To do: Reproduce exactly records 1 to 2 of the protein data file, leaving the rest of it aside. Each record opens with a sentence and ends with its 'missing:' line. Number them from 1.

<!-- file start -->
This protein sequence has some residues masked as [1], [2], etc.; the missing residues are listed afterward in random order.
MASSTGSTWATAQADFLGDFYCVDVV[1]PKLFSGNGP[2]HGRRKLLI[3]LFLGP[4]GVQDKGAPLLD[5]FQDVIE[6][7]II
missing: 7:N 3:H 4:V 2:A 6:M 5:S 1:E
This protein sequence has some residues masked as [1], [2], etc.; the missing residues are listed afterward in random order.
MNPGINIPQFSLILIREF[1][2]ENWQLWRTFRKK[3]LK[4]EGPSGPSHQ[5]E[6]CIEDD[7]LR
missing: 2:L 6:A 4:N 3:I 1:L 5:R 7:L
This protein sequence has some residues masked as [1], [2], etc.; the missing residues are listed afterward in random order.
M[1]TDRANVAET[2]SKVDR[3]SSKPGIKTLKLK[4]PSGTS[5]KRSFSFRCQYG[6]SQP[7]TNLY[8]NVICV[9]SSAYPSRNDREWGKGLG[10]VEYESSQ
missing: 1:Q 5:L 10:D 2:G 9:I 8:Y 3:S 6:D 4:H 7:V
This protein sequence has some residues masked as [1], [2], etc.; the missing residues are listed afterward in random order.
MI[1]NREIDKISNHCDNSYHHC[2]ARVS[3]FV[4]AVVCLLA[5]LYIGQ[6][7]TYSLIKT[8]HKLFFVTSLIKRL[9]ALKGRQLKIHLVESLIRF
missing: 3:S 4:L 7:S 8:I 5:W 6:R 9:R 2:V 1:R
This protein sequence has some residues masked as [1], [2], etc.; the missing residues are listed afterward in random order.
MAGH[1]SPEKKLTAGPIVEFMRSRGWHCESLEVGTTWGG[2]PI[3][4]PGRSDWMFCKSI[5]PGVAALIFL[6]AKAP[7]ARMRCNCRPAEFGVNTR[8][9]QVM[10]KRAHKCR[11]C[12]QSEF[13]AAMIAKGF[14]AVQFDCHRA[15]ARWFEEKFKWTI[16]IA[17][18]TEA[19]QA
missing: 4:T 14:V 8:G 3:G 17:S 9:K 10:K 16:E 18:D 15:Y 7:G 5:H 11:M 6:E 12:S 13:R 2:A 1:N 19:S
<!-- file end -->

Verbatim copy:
This protein sequence has some residues masked as [1], [2], etc.; the missing residues are listed afterward in random order.
MASSTGSTWATAQADFLGDFYCVDVV[1]PKLFSGNGP[2]HGRRKLLI[3]LFLGP[4]GVQDKGAPLLD[5]FQDVIE[6][7]II
missing: 7:N 3:H 4:V 2:A 6:M 5:S 1:E
This protein sequence has some residues masked as [1], [2], etc.; the missing residues are listed afterward in random order.
MNPGINIPQFSLILIREF[1][2]ENWQLWRTFRKK[3]LK[4]EGPSGPSHQ[5]E[6]CIEDD[7]LR
missing: 2:L 6:A 4:N 3:I 1:L 5:R 7:L